Jupiter is known as a king of the planetary house. It has the capacity to hold about 2.5 times as much mass as all the remaining planets hold in combined with a huge gravitational force. According to the findings published in the journal PNAS, researchers have found meteorites could reveal the fact that Jupiter is as old as our solar system is. It also explained the process of Earth’s development as well. Lead author Thomas S. Kruijer of the Lawrence Livermore National Laboratory had a trip to find out the age of Jupiter.
One of the cosmochemist along with his colleagues while studying at the University of Muenster noticed the two different patterns of meteorites. One of the patterns had a distinct isotopic signature while the other atoms such as iron, tungsten, molybdenum and even heavier elements weighed down by extra neutrons. Those isotopes originated while supernova explosion and marked the death of a particular star. Those elements went to fill other stars that could fold into planets and asteroids, including the chunks that fell to Earth as meteorites.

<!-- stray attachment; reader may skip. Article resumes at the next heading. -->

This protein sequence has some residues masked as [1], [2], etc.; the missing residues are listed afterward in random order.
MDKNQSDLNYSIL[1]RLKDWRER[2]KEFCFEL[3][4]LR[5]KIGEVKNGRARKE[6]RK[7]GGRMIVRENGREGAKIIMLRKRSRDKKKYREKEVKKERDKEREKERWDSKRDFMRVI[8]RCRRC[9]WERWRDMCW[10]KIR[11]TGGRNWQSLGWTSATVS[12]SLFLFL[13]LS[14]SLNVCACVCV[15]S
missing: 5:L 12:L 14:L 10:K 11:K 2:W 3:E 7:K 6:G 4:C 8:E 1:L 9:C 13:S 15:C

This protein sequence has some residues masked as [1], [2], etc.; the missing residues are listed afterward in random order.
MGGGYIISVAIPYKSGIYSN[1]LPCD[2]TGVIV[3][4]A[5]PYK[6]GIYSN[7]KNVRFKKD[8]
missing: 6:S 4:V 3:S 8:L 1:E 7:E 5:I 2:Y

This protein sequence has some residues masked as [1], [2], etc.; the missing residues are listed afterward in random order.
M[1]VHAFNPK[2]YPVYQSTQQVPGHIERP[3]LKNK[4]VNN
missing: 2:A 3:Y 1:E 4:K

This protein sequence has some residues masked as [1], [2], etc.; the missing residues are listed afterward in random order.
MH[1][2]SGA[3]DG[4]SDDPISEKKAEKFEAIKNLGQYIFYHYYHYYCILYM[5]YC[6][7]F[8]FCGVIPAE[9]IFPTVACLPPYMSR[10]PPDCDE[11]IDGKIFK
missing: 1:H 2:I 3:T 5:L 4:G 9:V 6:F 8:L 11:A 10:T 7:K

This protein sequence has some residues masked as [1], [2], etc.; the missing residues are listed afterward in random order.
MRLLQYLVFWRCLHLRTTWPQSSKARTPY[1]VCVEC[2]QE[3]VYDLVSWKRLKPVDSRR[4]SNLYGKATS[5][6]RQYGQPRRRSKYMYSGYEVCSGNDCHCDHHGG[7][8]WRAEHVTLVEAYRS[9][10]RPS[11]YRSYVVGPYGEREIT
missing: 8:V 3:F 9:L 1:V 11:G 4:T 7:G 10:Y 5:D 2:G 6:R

Kruijer said, “The only mechanism or way to do this is to have a gas giant in between them.” “Because only such a body is large enough to separate such large reservoirs”, he further added. Debris from different stellar explosions merged together to form a homogeneous mixture. It looked as if both the groups were separated long back and were not allowed to combine with each other.
According to the scientist, Jupiter’s massive body behaved like a blockade, keeping the new supernova material away from interacting with the well-mixed debris further. After studying the isotopes of tungsten and molybdenum, they worked to know the real mystery behind the separation of the two populations soon after the emergence of the solar system around 4.6 million years ago. Kruijer concluded saying, “In a way, we should be thankful to Jupiter that acted as a far less inviting home for life to emerge.”